There are no precise data about the incidence of candidemia in Saudi Arabia; however, dated studies have estimated the incidence to be 0.2–0.76 cases/1000 hospital discharges and 0.45–1.6/10,000 patient-days/year. Retrospective studies with small sample sizes have also been conducted over the past two decades to describe the evolving epidemiology of candidemia in Saudi Arabia. However, these reports remain scarce and difficult to generalize to the population.[12],[16],[24],[25] It is essential to comprehend the local epidemiology and consider it during the bedside decision-making process. The selection of empirical antifungal agents in populations with a high risk of non-albicans Candida infection should view all aspects, as this might impact the patient's outcome. The increase in infections with non-albicans Candida is considered a significant change in candidemia epidemiology over the past two decades.[22],[26],[27],[28] Similar to our findings, the Surveillance Reports from the United States found C. glabrata accounted for 21% of non-C. albicans isolates in specific US centers and C. parapsilosis in other European and Latin American centers.[23]

Fluconazole susceptibility remained high among C. albicans isolates, reaching 95%; this is consistent with international figures where the susceptibility of isolates of C. albicans to fluconazole ranges from 97 to 100% at ≤8 μg/ml. Initial reports of fluconazole susceptibility among C. albicans in Saudi Arabia were considered low at 74.2%.[28] This discrepancy between our study and older studies from Saudi Arabia can be explained by improved microbiological susceptibility testing and the adoption of newer testing methods such as Etest, microbroth dilution, and the VITEK® 2 system.[29]

Fluconazole susceptibility among C. glabrata was considered low at 81.82%. This is also reported in large surveillance programs, the SENTRY 2006-2010, where 9.7% of C. glabrata isolates were found to be resistant to fluconazole. Fluconazole susceptibility was found to be the lowest among C. parapsilosis (41.5%), which is similar to the findings of international studies, including from the Middle East region.[29],[30] Amphotericin susceptibility also remained high among the isolated species, with the lowest susceptibility reported in C. krusei (94.4%). This is similar to findings previously reported from Saudi Arabia.[21]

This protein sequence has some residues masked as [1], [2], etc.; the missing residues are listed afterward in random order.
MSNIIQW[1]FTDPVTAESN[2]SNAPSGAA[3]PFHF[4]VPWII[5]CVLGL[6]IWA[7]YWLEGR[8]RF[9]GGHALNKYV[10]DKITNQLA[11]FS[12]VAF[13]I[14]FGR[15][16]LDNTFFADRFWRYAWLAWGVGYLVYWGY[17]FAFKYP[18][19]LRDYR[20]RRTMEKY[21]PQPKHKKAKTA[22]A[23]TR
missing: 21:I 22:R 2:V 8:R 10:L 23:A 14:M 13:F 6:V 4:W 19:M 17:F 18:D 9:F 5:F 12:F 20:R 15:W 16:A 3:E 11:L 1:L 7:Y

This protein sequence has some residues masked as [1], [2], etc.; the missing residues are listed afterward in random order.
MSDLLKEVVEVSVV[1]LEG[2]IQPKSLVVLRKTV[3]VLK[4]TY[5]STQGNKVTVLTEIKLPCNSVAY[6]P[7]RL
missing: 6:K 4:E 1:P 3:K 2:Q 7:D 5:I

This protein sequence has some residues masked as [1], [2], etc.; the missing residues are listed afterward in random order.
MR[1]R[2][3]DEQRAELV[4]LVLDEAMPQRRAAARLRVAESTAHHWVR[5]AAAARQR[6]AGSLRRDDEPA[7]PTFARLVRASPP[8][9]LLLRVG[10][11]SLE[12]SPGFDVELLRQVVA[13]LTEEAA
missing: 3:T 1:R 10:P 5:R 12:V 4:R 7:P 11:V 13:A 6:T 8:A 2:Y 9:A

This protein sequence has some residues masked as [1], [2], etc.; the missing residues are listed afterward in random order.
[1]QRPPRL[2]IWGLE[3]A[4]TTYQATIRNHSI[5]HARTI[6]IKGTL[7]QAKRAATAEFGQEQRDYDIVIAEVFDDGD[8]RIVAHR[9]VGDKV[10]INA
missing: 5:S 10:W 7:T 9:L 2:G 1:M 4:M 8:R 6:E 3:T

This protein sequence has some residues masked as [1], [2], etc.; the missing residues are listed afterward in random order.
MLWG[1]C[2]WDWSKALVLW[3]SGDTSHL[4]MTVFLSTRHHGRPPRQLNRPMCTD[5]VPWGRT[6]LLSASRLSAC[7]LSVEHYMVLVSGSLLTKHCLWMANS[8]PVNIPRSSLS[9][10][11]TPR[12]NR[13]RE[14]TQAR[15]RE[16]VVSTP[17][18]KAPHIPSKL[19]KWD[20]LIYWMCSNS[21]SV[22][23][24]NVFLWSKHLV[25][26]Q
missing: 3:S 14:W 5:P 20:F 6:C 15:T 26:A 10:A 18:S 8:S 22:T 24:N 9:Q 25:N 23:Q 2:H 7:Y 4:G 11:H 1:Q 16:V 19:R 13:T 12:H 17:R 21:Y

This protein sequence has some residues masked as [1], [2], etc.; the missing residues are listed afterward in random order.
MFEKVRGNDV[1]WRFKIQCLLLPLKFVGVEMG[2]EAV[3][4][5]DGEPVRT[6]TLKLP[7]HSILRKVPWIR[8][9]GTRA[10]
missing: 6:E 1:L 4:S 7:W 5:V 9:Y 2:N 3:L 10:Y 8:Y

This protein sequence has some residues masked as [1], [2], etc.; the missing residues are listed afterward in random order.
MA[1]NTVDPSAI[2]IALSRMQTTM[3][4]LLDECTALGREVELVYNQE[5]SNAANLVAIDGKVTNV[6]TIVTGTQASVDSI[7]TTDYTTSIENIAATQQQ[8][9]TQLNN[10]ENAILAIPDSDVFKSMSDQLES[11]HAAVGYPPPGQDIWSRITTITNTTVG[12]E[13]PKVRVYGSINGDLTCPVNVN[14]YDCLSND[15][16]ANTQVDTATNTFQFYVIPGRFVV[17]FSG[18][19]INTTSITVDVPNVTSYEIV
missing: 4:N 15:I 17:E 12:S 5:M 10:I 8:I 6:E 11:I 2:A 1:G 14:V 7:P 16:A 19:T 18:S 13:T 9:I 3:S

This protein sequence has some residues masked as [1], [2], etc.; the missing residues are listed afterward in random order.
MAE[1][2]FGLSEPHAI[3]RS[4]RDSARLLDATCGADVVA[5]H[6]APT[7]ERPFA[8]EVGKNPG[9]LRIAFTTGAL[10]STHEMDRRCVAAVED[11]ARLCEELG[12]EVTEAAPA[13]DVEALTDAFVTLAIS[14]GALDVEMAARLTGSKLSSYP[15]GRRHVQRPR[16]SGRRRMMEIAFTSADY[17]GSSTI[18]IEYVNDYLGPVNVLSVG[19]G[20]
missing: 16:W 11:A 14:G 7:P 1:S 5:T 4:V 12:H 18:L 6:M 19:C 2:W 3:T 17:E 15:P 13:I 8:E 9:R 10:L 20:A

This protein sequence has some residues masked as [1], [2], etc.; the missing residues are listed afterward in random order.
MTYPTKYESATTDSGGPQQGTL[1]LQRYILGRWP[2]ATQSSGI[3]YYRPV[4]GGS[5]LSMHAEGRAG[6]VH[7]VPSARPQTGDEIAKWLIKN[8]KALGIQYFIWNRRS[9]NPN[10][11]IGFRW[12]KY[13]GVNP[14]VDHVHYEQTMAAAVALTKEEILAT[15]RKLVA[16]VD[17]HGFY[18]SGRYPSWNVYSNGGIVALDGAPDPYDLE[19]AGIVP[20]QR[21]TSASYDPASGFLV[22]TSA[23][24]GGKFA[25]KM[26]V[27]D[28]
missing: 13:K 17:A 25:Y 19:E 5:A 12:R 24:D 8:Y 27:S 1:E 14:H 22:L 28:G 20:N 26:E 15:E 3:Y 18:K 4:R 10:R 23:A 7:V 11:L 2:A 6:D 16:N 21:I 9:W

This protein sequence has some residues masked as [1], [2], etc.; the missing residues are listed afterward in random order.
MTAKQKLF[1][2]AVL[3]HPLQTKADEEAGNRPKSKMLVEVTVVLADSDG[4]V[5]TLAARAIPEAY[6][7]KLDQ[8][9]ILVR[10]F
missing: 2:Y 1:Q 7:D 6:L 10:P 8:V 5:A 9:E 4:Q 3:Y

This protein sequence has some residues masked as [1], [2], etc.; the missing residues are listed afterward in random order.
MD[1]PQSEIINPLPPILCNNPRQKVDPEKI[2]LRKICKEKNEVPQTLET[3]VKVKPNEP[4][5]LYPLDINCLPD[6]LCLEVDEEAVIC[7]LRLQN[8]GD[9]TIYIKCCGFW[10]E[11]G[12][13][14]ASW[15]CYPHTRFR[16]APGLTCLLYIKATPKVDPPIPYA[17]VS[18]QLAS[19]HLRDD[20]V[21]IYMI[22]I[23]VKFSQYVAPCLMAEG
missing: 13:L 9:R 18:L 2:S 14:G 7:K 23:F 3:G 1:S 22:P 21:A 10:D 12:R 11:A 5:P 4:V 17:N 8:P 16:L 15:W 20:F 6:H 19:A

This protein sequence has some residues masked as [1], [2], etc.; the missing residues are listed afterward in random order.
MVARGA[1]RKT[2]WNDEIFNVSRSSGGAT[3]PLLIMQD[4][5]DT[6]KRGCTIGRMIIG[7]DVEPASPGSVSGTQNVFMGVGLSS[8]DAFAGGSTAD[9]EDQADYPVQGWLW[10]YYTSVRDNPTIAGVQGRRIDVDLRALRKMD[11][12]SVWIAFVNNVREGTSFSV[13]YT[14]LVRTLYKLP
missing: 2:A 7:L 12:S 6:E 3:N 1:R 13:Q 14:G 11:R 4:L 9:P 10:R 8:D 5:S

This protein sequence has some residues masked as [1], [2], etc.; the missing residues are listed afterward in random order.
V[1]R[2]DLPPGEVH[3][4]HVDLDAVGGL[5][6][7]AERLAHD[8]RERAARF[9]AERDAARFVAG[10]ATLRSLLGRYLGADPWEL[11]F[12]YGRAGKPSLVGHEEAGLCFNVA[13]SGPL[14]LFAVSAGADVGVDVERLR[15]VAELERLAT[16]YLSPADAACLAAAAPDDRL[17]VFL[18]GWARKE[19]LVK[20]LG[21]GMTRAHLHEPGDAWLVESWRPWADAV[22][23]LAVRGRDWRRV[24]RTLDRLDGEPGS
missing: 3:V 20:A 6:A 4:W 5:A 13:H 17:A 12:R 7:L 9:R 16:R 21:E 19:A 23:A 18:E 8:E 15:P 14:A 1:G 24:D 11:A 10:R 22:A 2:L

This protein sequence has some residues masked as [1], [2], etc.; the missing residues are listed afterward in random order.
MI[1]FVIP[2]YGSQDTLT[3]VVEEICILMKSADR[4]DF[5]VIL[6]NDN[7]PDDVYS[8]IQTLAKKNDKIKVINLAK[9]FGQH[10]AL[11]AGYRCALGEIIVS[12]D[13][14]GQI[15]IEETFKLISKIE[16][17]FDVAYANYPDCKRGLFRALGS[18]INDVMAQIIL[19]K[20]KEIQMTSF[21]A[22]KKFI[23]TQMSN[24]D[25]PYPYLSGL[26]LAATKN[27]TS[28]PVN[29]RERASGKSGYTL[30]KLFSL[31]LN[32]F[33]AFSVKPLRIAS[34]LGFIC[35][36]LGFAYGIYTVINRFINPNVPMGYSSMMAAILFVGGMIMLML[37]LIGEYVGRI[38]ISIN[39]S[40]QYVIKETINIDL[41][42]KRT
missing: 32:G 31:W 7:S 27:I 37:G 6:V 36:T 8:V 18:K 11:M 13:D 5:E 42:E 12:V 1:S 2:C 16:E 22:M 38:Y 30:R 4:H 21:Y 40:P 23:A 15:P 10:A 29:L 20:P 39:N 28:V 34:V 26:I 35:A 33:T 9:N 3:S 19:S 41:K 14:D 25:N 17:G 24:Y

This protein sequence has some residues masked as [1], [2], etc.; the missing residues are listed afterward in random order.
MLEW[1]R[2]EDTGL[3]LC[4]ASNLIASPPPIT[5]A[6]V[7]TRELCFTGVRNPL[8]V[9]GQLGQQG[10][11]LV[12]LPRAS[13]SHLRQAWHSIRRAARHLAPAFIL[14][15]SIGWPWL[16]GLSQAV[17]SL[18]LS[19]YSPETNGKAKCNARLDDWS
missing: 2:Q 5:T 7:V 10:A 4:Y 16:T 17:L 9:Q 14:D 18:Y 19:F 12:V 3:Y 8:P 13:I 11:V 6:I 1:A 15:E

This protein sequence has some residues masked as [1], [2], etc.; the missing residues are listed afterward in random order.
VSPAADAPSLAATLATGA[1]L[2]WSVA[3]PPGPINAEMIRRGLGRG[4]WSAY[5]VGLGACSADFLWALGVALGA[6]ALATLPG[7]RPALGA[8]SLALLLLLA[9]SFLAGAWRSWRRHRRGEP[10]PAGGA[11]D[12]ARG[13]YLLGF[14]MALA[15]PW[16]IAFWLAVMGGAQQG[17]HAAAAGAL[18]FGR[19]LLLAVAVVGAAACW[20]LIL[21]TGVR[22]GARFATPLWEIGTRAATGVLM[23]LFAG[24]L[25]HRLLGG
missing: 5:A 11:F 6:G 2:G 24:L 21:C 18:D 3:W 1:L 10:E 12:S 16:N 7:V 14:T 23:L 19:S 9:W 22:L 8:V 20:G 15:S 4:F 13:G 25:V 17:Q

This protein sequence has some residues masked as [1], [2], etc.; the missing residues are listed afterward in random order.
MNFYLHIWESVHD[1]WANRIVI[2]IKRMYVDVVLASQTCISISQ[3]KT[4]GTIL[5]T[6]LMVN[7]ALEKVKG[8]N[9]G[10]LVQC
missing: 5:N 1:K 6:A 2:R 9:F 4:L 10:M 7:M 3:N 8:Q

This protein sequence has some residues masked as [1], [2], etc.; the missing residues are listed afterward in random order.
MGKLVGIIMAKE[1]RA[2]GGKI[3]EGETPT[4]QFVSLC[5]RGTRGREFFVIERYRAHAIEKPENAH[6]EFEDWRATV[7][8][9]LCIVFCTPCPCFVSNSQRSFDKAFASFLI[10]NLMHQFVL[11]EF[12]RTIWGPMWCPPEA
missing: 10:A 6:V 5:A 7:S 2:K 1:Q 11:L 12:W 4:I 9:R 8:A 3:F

Although this study reveals long-term data that would be helpful in selecting an appropriate antifungal therapy, it involves a single-center experience. The study's retrospective design is a limitation. Nonetheless, the current electronic medical records at National Guard Health Affairs, which provide digital, searchable, and continuously accessible information about each patient, ensured accuracy and completeness. The time between diagnosis and starting the antifungal therapy was not collected in this study. However, the hospital's policy includes early notification and immediate intervention for any positive blood cultures, and thus a significant delay in the initiation of antifungal therapy is not anticipated in the included patients.


This study found a changing pattern of the Candida species causing bloodstream infections and an epidemiological shift toward more non-albicans Candida species in Saudi Arabia. ICU admission, total parenteral nutrition, and malignancy were independently associated with candidemia in these species and correlated with worst outcomes. All species were highly susceptible to echinocandins, while C. tropicalis was most susceptible to fluconazole and C. parapsilosis the least.

Ethical considerations

This study was approved by the IRB of King Abdullah International Medical Research Center (Protocol no.: RC18/011) on February 4, 2018. The study adhered to the ethical principles mentioned in the Declaration of Helsinki, 2013. Requirement for patient consent was waived owing to the study design: Patient anonymity was maintained, and the study did not carry any additional risk to the patients.

Data availability statement

The datasets generated and/or analyzed during the current study are not publicly available due to privacy and confidentiality agreements as well as other restrictions but are available from the corresponding author on reasonable request.

Peer review

This article was peer-reviewed by three independent and anonymous reviewers.

Financial support and sponsorship


Conflicts of interest

There are no conflicts of interest.